Collins co-produced “One More Night” with his regular collaborator Hugh Padham, who’d also done “Every Breath You Take” with the Police. (Speaking of the Police: Collins met Sting while they were making “Do They Know It’s Christmas?” together, and Sting sang backup on a couple of No Jacket Required tracks.) Together, Collins and Padham came up with a soft-glow synth-soul backing track for the song.
“One More Night” sounds rich and expensive and maybe even futuristic, but not in ways that overwhelm its own bummed-out nature. In the song’s video, we see Collins alone, playing piano in a London pub owned by Virgin Records honcho Richard Branson. Director James Yukich, who later made the 1994 Double Dragon movie, films Collins in soft sepia. The place is closed, and Collins’ only audience is the bartender who looks on balefully while wiping down glasses.
Toward the end of the song, saxophonist Don Myrick, who I guess had been sitting in the dark that whole time, tootles out a sympathetic solo. (Myrick was a key member of Earth, Wind & Fire’s great Phenix Horns. In 1993, at the age of 53, Myrick was shot dead by an LA cop who said that he thought Myrick’s lighter was a weapon.)
The strength of “One More Night” is that it sounds like the kind of song that a sad, heartbroken schlub could sing alone at a piano in an empty pub. It’s not, of course. The production is rich and expansive, full of sharp little details. It’s not a cluttered song, but all the subtle elements — the soft thud of the drum machine, the glimmering sustain of the keyboards, the easy burble of the bass — fill it out. I like the tiny little 808 sycopations and the echoing beeps that come in as the song progresses. Collins didn’t do anything halfassed, and “One More Night” doesn’t have the cheap thinness of so many synthy ’80s songs. Instead, it’s warm and buttery, and it reaches a small and unforced climax when Myrick shows up for that thoughtful, restrained solo.
Collins really sings, too. It almost seems unfair that a drummer could have a voice that smooth and expressive. Collins’ voice really glides on that hook — “one more night” — and he nicely underplays the emotive theatrics of his own verses. Collins wants to let you know that he’s being ripped apart, but he also doesn’t want to make a big show of it. I appreciate that.
“One More Night” isn’t one of Collins’ best songs. It’s not quite brash enough for that. Collins was always capable of sustaining a mood and then jolting you out of it, often via crashing drum fill. On “One More Night,” that jolt never arrives. Instead, Collins just evokes a feeling and then languishes in it, slowly layering on new sounds in ways that you might only notice on the tenth listen. His touch is deft, and the song works, but it also has a way of fading into the background.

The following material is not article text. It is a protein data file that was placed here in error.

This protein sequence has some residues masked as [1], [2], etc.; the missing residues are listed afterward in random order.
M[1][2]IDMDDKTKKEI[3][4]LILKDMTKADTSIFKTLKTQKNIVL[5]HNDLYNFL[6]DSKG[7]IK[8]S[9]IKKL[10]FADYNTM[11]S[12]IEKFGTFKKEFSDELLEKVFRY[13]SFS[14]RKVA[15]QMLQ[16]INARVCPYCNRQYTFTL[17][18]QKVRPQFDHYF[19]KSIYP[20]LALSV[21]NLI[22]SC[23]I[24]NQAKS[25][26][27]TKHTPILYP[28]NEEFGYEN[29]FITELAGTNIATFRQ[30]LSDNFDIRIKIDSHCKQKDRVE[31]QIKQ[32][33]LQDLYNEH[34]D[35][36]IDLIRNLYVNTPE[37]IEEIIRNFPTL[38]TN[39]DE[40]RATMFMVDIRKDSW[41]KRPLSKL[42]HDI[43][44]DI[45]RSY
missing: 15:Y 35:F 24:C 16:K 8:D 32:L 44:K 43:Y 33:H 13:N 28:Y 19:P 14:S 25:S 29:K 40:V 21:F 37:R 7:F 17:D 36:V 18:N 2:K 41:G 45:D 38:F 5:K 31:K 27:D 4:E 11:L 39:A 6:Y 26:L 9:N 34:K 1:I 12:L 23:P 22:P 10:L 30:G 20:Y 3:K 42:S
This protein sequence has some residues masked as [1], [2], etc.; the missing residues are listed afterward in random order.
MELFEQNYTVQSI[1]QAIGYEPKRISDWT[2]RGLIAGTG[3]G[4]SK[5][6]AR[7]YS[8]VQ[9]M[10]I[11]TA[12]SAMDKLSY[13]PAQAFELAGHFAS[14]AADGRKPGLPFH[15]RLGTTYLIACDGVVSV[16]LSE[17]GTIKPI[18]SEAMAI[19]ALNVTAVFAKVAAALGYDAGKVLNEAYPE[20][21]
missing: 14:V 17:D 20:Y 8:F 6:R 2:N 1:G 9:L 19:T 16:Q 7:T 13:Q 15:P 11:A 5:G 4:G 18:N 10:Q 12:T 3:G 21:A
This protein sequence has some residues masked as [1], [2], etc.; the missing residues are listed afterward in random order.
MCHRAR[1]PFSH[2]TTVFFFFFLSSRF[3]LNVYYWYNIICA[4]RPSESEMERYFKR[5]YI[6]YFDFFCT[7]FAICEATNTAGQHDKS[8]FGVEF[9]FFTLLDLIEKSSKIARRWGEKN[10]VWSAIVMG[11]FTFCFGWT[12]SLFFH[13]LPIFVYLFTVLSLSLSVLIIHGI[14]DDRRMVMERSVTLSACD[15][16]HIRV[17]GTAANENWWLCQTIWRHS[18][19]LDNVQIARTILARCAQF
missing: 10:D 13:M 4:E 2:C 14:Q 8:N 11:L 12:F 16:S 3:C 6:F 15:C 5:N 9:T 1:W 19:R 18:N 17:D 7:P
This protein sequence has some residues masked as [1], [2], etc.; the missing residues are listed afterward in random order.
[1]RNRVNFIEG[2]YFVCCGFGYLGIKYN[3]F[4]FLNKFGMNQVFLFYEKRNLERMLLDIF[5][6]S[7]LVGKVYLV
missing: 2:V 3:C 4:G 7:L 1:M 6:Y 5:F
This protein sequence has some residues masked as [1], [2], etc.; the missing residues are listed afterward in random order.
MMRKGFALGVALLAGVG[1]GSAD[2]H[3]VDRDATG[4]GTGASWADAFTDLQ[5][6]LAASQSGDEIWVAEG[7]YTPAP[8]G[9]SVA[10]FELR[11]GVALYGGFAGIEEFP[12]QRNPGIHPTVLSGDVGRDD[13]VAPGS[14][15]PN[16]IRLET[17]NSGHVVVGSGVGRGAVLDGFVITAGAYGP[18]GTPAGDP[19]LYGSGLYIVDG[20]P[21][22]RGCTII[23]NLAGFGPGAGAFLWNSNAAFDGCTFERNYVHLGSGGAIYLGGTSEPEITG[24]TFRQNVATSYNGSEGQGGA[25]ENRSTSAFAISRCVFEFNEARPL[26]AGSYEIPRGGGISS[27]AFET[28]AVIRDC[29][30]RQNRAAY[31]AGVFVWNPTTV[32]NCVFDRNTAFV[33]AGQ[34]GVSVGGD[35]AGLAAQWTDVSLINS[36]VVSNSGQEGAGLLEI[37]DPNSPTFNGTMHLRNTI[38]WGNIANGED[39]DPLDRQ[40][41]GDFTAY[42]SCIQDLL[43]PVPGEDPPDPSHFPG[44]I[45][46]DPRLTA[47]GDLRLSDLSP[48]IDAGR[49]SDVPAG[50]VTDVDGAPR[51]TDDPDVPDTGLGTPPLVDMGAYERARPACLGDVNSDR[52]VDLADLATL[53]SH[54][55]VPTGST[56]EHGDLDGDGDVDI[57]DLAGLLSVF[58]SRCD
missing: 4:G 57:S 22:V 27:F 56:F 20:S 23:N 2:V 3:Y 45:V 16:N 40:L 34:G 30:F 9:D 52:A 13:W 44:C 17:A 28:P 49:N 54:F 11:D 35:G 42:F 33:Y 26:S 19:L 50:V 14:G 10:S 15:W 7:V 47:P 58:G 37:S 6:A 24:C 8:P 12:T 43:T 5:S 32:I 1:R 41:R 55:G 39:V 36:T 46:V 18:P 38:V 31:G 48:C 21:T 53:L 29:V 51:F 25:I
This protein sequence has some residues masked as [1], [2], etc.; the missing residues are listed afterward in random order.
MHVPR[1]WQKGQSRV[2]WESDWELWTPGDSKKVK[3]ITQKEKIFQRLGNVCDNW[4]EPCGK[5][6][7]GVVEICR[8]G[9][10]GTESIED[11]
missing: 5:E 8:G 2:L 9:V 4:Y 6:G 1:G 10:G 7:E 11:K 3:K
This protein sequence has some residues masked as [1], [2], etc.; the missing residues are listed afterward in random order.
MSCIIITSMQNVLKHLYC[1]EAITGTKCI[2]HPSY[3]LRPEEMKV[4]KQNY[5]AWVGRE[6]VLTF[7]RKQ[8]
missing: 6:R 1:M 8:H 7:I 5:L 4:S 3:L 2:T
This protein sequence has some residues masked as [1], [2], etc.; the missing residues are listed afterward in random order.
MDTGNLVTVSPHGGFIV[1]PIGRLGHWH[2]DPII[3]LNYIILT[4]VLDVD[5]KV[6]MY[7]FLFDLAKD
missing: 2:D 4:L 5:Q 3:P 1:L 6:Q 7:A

In any case, “One More Night” was only the beginning. Apparently, it was smart move, at least in this case, to release the ballad as the first single. Collins was already a star before 1985, but No Jacket Required blew his previous two albums out of the water. No Jacket Required topped the album charts for seven weeks and eventually sold 12 million copies in the US alone. The same week that Phil Collins squirmed through the Oscars, watching Ann Reinking’s deeply strange lip-synced performance of his song, Collins had the #1 album and single in the US. Collins will appear in this column again soon.
BONUS BEATS: In his 1986 movie The Color Of Money, Martin Scorsese used “One More Night” to soundtrack a scene of Tom Cruise trying to hustle people at pool and impressing Paul Newman. Here’s that scene:
BONUS BONUS BEATS: The recovering teen idol Jordan Knight released a cover of “One More Night” on his album Love Songs in 2006. Sadly, he did not retitle it “One More Knight.” Here’s that cover:
(As a solo artist, Jordan Knight’s highest-charting single is 1999’s “Give It To You,” which peaked at #10. It’s an 8. As a member of New Kids On The Block, Knight will eventually appear in this column.)
BONUS BONUS BONUS BEATS: Here’s the solo “One More Night” cover that Veruca Salt’s Nina Gordon posted on her website in 2009:
BONUS BONUS BONUS BONUS BEATS: The dancehall star Busy Signal also released a “One More Night” cover in 2009; this might be the only thing that Nina Gordon and Busy Signal have in common. Here’s the Busy Signal version: